What Does it Mean to be an Exemplary Science Teacher?

Think back to your high school career. I know it may seem like decades ago, but everyone has certain memories that stick out in their mind that they will never forget. Try to recall some memories of specific teachers you had. What comes to your mind? When you think of high school, do you think of a room full of kids watching the clock, mindlessly tuning out the dreary words of the teacher in front of them? Or do you think of a room full of students excited about their education, engaged in the learning process, laughing and talking and interacting with one another?

Merriam-Webster dictionary defines the word exemplary as, “deserving imitation : commendable; also : deserving imitation because of excellence.”

An exemplary teacher is one of which goes the extra mile to engage their students. Exemplary teachers take the time to get to know each and every one of their students and learn alongside them. Exemplary teachers recognize that just as the students learn from you everyday, you learn from them, as well.

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Diagrams and flow charts like this can help remind educators to think creatively in their lesson plans.

The idea of exemplary science teaching may sound big and fancy but in reality, it is fairly easy to identify it when you see it. Exemplary science teaching is easy to spot. One tell tale sign is the class’ body language. Are the students in the class sitting on the edge of their seats, leaning forward, intently listening to the teacher? Or are they slumped back in their chairs, arms folded, and eyelids drooping down.

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The students here are not engaged. The teacher is writing the correct information down, however, the class will likely not retain much of it.

Another way to tell if a teacher is being an exemplary one is by looking at the class participation. Are the students willing to discuss with one another the topics being presented to them? Are they coming up with new and creative and complex ideas on the subject? Or are they silent when you ask a question, eyes glancing at the floor so that they don’t get called on.

Here is a wonderful TedTalk from Danny Doucette. He talks about how science nowadays is taught all wrong. He says thats students need to be able to connect what they’re learning to the real world in order to get fully engaged in it.

When I think about the reasons I want to be a science teacher, there are many that I could list off. One of them, however, is that I’ve been inspired by all of the wonderful teachers that I was lucky enough to have in high school. Teachers who took the time to listen to my questions and joke around with me and have a mutual respect and understanding with me. These teachers helped to inspire me to want to pass along my knowledge to other generations to come and mimic their approach to education. This in itself is an example of exemplary science teaching.

When I am a teacher, I want to do everything in my power to engage my students. I understand that not everyone is going to be jumping up and down to learn about lysosomes or the different layers of the atmosphere. But there are ways to teach even the most boring of topics and get students at least somewhat interested in them. I am lucky enough to be studying for my career during a time where people are challenging old practices. The future educators of America today are always coming up with new techniques and creative ideas to engage with students and adapt to everyone’s learning styles.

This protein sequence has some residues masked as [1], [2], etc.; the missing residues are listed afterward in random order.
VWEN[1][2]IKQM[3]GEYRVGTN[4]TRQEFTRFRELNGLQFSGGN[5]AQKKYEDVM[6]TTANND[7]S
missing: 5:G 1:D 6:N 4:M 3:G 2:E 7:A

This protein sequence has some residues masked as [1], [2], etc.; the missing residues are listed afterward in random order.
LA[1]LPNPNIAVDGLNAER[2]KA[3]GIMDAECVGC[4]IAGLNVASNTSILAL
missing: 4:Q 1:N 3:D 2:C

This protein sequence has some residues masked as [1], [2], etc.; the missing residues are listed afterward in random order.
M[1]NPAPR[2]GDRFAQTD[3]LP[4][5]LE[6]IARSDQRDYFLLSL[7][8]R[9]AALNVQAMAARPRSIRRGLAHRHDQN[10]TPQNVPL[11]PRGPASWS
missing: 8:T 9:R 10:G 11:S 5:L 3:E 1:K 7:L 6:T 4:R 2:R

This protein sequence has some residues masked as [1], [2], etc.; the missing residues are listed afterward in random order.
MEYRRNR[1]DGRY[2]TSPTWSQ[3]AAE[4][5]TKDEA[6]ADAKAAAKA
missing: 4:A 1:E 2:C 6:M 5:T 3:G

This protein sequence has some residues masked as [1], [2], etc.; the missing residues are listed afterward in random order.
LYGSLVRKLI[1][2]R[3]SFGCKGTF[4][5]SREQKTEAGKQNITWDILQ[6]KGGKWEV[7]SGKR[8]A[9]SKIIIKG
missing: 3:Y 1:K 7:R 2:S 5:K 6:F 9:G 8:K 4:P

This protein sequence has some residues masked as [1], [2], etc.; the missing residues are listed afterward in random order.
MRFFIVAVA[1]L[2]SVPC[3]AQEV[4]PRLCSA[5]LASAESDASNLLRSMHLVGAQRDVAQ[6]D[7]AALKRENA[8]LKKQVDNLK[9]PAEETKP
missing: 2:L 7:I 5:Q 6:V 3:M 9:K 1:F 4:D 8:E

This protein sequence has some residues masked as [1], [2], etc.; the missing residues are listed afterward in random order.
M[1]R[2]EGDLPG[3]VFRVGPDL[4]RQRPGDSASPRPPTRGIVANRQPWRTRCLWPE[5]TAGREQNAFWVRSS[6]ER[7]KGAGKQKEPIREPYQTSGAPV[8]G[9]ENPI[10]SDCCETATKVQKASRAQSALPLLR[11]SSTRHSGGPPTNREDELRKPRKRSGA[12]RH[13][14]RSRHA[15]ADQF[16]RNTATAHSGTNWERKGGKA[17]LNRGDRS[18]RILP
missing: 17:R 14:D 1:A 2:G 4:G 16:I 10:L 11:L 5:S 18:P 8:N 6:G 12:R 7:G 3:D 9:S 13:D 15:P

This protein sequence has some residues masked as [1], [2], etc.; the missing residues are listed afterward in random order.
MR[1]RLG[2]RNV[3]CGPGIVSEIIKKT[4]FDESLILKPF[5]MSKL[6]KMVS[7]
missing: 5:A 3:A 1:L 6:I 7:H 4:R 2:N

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Getting students engaged with hands on experiments can help the connect the text presented to them with real life.

Teachers have the ability to influence the lives of hundreds of thousands of people. When going into the classroom, it is important to remember that it’s not just a job, it’s a passion that affects the lives of so many young adults. You have to remember to fall in love with your job every single day. The question that you have to ask yourself is, “How am I going to inspire others today?”


  1. Hi Emma! I really enjoyed reading your post. I had many exemplary teachers in high school, unfortunately none of them were in science. My high school science teachers were not able to keep me engaged in what they were teaching, which really affected how I felt about science and was honestly the reason I didn’t originally end up in a science field, even though I had wanted to go into science all my life. I definitely agree that to be exemplary teachers we need to engage our students in the material they are learning. How to you plan on doing this in your classroom? What strategies do you plan on using to keep your students engaged and interested in what they are learning? Overall, wonderful post! I loved your use of the chart showing the qualities of being an exemplary teacher and your use of visuals to support the points you were making!

  2. Thinking back to my years in high school I definitely had my fair share of exemplary teachers and those that were the complete opposite. I mentioned in class today how my chemistry teacher allowed my class to chose the experiments that we wanted to do. Not only did this allow us to do a hands-on activity, but it allowed us to discover new things on topics we were curious about. However, my history teacher junior year was the complete opposite. We would silently read different chapters and take notes on them. This put me to sleep and probably is a key reason why I don’t enjoy history. Being an exemplary teacher really does make a huge difference! What are some things that your teachers did that made them “exemplary?”

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